State v. Wade

Citation306 S.C. 79,409 S.E.2d 780
Decision Date18 October 1989
Docket NumberNo. 23491,23491
CourtUnited States State Supreme Court of South Carolina
PartiesThe STATE, Respondent, v. John D. WADE, Jr., Appellant. . Heard

Page 780

409 S.E.2d 780
306 S.C. 79
The STATE, Respondent,
John D. WADE, Jr., Appellant.
No. 23491.
Supreme Court of South Carolina.
Heard Oct. 18, 1989.
Decided Oct. 7, 1991.

Page 781

[306 S.C. 80] Elmer W. Hatcher, Jr., Aiken, and South Carolina Office of Appellate Defense, Columbia, for appellant.

Atty. Gen. T. Travis Medlock, Asst. Attys. Gen., Harold M. Coombs, Jr. and Amie L. Clifford, Columbia, and Sol. Robert J. Harte, Aiken, for respondent.

TOAL, Justice:

The sole issue presented in this appeal is whether an indictment should be quashed as unconstitutionally vague or overbroad if it alleges that a criminal offense occurred at some point within a two year time period. We hold that under the particular circumstances of this case, the trial judge acted properly in refusing to quash the indictment.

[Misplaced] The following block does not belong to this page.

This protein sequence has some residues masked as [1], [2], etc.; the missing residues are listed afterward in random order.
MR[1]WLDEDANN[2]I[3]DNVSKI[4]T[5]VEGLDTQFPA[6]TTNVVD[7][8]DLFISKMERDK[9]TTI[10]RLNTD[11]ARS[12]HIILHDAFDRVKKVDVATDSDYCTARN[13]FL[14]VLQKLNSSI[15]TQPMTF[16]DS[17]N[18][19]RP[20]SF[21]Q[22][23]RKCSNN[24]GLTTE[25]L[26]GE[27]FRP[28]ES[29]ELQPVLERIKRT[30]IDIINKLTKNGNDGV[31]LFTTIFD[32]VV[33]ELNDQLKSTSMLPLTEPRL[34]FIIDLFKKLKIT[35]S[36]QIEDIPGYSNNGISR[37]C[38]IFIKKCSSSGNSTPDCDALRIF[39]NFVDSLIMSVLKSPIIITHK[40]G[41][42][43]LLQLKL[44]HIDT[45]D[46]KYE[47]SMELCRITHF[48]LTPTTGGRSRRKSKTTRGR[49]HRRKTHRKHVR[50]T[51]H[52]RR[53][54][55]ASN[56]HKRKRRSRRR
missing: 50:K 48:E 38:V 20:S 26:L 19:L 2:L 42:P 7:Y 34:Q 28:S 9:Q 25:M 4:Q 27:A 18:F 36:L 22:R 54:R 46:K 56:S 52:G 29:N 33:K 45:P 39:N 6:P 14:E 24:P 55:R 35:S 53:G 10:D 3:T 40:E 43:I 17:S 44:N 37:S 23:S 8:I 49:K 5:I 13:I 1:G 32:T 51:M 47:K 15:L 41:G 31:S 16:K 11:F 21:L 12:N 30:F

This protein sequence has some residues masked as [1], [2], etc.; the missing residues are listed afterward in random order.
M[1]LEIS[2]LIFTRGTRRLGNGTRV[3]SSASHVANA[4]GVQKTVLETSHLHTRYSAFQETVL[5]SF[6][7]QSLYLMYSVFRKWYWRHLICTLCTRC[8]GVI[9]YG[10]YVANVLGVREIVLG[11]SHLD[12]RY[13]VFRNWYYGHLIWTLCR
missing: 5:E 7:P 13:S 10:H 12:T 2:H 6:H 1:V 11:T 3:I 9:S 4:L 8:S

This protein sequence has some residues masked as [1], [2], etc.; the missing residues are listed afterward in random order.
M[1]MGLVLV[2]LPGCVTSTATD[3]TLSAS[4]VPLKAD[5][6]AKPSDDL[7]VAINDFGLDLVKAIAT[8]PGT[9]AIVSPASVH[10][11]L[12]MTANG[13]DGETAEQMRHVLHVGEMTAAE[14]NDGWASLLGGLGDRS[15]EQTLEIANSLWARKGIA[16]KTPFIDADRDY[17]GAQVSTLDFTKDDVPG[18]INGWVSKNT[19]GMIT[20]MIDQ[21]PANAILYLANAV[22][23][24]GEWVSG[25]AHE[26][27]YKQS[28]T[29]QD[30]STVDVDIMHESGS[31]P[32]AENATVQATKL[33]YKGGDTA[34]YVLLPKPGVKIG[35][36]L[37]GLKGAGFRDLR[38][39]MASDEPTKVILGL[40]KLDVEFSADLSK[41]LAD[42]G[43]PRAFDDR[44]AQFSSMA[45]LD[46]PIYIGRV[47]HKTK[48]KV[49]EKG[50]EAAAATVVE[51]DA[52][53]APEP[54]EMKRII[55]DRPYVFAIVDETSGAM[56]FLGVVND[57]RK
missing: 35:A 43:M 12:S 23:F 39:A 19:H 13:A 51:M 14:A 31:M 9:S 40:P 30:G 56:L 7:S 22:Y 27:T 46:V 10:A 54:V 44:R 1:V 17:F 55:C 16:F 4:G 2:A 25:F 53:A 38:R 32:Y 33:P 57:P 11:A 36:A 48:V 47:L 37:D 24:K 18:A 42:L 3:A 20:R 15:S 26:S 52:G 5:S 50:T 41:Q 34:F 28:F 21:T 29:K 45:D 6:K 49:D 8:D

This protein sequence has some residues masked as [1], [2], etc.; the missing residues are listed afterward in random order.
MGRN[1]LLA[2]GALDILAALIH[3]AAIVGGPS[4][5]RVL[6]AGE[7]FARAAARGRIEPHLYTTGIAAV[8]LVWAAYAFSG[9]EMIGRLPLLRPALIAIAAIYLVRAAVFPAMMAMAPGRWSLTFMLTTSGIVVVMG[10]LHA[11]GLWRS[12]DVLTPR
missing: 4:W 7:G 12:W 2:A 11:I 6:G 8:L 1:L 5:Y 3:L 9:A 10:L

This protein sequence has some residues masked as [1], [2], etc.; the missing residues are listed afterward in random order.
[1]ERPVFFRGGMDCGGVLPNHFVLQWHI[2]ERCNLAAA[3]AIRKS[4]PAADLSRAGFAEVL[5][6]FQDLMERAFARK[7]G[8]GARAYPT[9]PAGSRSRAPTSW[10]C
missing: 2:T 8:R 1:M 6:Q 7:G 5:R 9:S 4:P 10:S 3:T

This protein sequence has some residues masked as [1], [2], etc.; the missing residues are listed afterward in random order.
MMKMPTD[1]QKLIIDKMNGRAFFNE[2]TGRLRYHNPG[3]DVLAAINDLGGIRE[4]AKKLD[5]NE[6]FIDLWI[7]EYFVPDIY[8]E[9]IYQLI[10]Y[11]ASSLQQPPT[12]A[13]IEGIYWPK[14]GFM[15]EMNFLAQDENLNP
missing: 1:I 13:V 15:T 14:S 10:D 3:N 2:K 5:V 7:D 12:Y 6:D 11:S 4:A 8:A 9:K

The Appellant John Wade was tried for the offense of criminal sexual conduct with a minor in the first degree. The body of the charging indictment read as follows:

That John D. Wade, Jr. did in Aiken County at divers times during 1984 through 1985, wilfully and unlawfully commit a sexual battery upon [the victim], a minor of less than eleven (11) years of age, by performing digital penetration, to wit: by inserting his finger into the vagina of [the victim].

[306 S.C. 81] At trial, the victim testified that on one occasion sometime within the indictment period, the defendant, her uncle, touched her person "where he don't supposed to." (Tr. 4). 1 The victim testified that the sexual episode with the defendant occurred in her grandparents' house in their bedroom. She further stated that she and the defendant were alone at the time of the offense. Dr. Charles Hewitt examined the victim in May of 1986 and testified at trial that in his medical opinion, because of his observation that the victim had an enlarged hymen, she had suffered digital vaginal penetration.